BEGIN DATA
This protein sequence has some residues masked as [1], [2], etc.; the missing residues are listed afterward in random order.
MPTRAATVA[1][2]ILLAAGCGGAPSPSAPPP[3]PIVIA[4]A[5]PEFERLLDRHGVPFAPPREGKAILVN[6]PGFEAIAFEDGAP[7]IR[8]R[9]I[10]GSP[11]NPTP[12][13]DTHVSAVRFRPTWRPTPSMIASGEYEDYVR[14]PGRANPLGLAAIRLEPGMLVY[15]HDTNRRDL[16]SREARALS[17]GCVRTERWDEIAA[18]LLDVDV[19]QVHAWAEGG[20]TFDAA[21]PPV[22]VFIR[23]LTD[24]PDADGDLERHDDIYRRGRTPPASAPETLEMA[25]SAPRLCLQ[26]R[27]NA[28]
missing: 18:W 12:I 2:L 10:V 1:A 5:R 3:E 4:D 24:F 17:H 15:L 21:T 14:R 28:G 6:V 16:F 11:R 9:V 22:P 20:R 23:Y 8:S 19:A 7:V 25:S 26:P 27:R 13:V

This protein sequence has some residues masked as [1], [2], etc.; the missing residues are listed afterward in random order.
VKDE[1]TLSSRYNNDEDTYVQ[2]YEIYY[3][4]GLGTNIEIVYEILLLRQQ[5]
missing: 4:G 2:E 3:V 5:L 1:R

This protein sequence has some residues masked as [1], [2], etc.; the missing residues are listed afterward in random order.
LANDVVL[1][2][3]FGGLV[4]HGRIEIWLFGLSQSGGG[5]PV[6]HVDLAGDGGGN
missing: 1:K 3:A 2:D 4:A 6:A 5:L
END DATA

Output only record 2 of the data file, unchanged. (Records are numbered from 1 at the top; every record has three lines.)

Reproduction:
This protein sequence has some residues masked as [1], [2], etc.; the missing residues are listed afterward in random order.
VKDE[1]TLSSRYNNDEDTYVQ[2]YEIYY[3][4]GLGTNIEIVYEILLLRQQ[5]
missing: 4:G 2:E 3:V 5:L 1:R